HomeHome  Main PageMain Page  CalendarCalendar  FAQFAQ  SearchSearch  RegisterRegister  Log inLog in  

Share | 
 

 When animals come out of the closet

Go down 
AuthorMessage
ravengrim
Moderator
avatar

Virgo Rat
Number of posts : 7192
Age : 46
Location : At The End Of Time
: : The Fallen Angel
: :
More Numbers : 5019240
Registration date : 2008-07-21

PostSubject: When animals come out of the closet   Mon May 03, 2010 9:18 pm

The love that daren't squawk its name: When animals come out of the closet

The laysan albatross is a downy seabird with a seven-foot wingspan and a notched, pale-yellow beak. Every November, a small colony of albatrosses assembles at a place called Kaena Point, overlooking the Pacific at the foot of a volcanic range, on the northwestern tip of Oahu, Hawaii. Each bird has spent the past six months in solitude, ranging over open water as far north as Alaska, and has come back to the breeding ground to reunite with its mate. Albatrosses can live to be 60 or 70 years old and typically mate with the same bird every year, for life. Their "divorce rate", as biologists term it, is among the lowest of any bird.

When I visited Kaena Point in November, the first birds were just returning. There are about 120 breeding albatrosses in the colony, and gradually, each will arrive and feel out the crowd for the one other particular albatross it has been waiting to have sex with again. Once together, pairs will copulate and collaboratively incubate a single egg for 65 days.

Speaking on Oahu a few years ago as First Lady of the United States, Laura Bush – the wife of George W – praised Laysan albatross couples for making lifelong commitments to one another. But Lindsay C Young, a biologist who studies the Kaena Point colony, told me: "They were supposed to be icons of monogamy: one male and one female. But I wouldn't assume that what you're looking at is a male and a female."

Young has been researching the albatrosses on Oahu since 2003; the colony was the focus of her doctoral dissertation at the University of Hawaii, Manoa, which she completed last spring. (She now works on conservation projects as a biologist for hire.) In the course of her doctoral work, Young and a colleague discovered, almost incidentally, that a third of the pairs at Kaena Point actually consisted of two female birds, not one male and one female. Laysan albatrosses are one of countless species in which the two sexes look basically identical. It turned out that many of the female-female pairs, at Kaena Point and at a colony that Young's colleague studied on Kauai, had been together for four, eight or even 19 years – as far back as the biologists' data went, in some cases. The female-female pairs had been incubating eggs together, rearing chicks and just generally passing under everybody's nose for what you might call "straight" couples.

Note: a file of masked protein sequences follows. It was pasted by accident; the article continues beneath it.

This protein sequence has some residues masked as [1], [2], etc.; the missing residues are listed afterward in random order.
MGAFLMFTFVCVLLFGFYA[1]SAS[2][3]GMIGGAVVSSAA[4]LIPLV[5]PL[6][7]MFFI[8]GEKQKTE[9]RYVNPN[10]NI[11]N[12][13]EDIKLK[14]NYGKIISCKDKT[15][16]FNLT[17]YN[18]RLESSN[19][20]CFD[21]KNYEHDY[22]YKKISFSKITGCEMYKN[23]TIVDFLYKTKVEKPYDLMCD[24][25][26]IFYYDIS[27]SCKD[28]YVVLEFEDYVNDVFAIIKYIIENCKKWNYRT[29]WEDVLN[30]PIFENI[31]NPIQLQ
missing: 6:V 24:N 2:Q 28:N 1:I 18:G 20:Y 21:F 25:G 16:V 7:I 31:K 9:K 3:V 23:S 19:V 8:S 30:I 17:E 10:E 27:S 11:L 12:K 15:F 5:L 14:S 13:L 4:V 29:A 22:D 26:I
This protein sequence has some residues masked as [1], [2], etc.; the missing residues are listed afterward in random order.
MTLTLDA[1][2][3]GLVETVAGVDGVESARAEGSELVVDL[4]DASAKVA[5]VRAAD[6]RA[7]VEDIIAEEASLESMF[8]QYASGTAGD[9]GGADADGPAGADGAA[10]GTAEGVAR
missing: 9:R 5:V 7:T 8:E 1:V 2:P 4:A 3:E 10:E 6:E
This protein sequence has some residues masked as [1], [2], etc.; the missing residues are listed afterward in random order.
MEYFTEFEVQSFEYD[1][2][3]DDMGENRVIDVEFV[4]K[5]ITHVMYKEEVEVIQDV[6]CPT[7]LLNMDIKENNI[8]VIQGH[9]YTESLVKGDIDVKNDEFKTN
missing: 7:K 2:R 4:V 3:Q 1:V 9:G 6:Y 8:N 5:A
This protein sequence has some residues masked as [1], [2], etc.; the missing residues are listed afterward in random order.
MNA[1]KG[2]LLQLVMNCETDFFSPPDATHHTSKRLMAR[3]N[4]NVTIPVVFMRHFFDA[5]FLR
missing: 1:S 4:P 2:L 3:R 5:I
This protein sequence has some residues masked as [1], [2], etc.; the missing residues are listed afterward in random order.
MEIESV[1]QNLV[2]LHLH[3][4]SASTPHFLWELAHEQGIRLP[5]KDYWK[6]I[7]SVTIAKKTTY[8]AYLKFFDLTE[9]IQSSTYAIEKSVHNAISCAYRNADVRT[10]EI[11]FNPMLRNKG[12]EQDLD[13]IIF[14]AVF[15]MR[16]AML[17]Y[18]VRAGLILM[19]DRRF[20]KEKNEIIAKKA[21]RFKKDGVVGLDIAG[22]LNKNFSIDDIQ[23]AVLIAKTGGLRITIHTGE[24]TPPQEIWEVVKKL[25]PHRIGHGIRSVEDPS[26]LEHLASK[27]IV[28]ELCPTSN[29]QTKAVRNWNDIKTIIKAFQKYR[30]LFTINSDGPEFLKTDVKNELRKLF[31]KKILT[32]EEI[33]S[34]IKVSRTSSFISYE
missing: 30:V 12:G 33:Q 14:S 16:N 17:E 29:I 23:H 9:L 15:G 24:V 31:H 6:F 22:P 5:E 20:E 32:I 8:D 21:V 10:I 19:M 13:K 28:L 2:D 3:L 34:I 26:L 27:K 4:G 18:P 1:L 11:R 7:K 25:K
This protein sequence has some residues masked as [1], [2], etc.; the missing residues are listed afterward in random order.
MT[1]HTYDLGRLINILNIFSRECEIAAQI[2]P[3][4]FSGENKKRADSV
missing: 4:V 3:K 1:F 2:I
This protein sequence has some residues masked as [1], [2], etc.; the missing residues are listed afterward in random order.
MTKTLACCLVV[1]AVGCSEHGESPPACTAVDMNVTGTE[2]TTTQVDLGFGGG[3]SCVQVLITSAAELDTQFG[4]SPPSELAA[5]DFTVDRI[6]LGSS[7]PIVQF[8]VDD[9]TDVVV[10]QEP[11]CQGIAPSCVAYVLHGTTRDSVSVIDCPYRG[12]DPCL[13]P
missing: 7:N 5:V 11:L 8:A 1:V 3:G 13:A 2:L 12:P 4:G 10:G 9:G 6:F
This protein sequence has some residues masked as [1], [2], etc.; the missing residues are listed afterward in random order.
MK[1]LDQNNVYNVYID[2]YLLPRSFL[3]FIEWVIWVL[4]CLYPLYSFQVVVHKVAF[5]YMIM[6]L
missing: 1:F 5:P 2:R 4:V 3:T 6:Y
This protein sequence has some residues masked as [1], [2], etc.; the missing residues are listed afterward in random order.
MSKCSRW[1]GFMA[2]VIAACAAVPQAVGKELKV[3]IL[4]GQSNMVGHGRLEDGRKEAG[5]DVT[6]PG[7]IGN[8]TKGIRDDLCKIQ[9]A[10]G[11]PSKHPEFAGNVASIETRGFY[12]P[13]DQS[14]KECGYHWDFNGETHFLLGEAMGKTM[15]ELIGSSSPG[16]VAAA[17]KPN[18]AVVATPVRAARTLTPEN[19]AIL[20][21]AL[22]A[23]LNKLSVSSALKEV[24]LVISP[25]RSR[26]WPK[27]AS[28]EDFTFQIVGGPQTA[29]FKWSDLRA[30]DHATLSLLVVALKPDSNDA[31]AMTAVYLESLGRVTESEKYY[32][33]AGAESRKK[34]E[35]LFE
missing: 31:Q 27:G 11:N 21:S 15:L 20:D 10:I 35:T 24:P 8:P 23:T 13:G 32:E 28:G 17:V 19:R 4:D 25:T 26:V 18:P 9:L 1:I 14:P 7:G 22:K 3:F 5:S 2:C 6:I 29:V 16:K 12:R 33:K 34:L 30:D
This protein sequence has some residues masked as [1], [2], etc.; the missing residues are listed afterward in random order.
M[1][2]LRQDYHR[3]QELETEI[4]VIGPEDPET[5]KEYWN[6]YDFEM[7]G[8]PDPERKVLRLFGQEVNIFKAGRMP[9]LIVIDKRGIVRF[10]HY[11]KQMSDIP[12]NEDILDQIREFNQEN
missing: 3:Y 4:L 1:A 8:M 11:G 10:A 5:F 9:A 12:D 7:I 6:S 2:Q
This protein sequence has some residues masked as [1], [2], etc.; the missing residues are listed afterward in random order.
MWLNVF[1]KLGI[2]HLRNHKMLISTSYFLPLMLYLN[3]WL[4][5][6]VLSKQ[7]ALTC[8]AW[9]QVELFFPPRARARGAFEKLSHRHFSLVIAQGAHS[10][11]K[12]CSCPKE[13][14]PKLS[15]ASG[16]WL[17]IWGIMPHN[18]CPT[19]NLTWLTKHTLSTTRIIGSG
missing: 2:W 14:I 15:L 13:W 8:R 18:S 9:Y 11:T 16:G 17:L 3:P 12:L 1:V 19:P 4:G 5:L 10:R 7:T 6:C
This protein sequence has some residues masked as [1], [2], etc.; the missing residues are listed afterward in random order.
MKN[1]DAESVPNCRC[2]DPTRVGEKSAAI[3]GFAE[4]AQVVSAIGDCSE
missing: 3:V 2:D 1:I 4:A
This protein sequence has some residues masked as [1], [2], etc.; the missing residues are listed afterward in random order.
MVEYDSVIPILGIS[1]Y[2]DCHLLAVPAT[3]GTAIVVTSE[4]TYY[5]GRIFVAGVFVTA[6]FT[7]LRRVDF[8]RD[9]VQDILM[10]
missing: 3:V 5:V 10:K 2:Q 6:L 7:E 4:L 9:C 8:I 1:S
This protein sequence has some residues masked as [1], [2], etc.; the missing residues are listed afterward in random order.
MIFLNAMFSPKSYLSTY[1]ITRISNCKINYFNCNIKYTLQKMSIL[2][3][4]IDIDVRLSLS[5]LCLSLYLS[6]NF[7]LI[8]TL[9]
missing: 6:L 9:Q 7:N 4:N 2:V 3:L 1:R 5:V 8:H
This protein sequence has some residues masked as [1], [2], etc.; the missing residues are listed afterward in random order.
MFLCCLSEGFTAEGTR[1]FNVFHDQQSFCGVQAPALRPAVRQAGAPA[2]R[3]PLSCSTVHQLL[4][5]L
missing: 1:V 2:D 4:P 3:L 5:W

Young would never use the phrase "straight couples". And she is adamantly against calling the other birds "lesbians" too. For one thing, the same-sex pairs appear to do everything male-female pairs do except have sex, and Young isn't really sure, or comfortable judging, whether that technically qualifies them as lesbians or not. But moreover, the whole question is meaningless to her; it has nothing to do with her research. "'Lesbian,"' she told me, "is a human term."

A discovery like Young's can disorient a wildlife biologist in the most thrilling way – if he or she takes it seriously, which has traditionally not been the case. Various forms of same-sex sexual activity have been recorded in more than 450 different species of animals by now, from flamingos to bison to beetles to guppies to warthogs. Within most species, homosexual sex has been documented only sporadically, and there appear to be few cases of individual animals who engage in it exclusively. For more than a century, this kind of observation was usually tacked on to scientific papers as a curiosity, if it was reported at all, and not pursued as a legitimate research subject.


The story is kind of long.
It continues if you're interested at the link.

_________________
”Puritanism: The haunting fear that someone, somewhere, may be happy." ~H. L. Mencken


@themorrigan1972
Back to top Go down
View user profile
 
When animals come out of the closet
Back to top 
Page 1 of 1
 Similar topics
-
» Fantasia Animals
» A mare thats in heat...
» Animal of any kind! Been what YOU want! (Needs Members)
» Crimson Tainted Snow...
» SteamBoat Willie: The Cruelty Begins

Permissions in this forum:You cannot reply to topics in this forum
TheDarkRealm :: the threads :: Politics & World Events-
Jump to: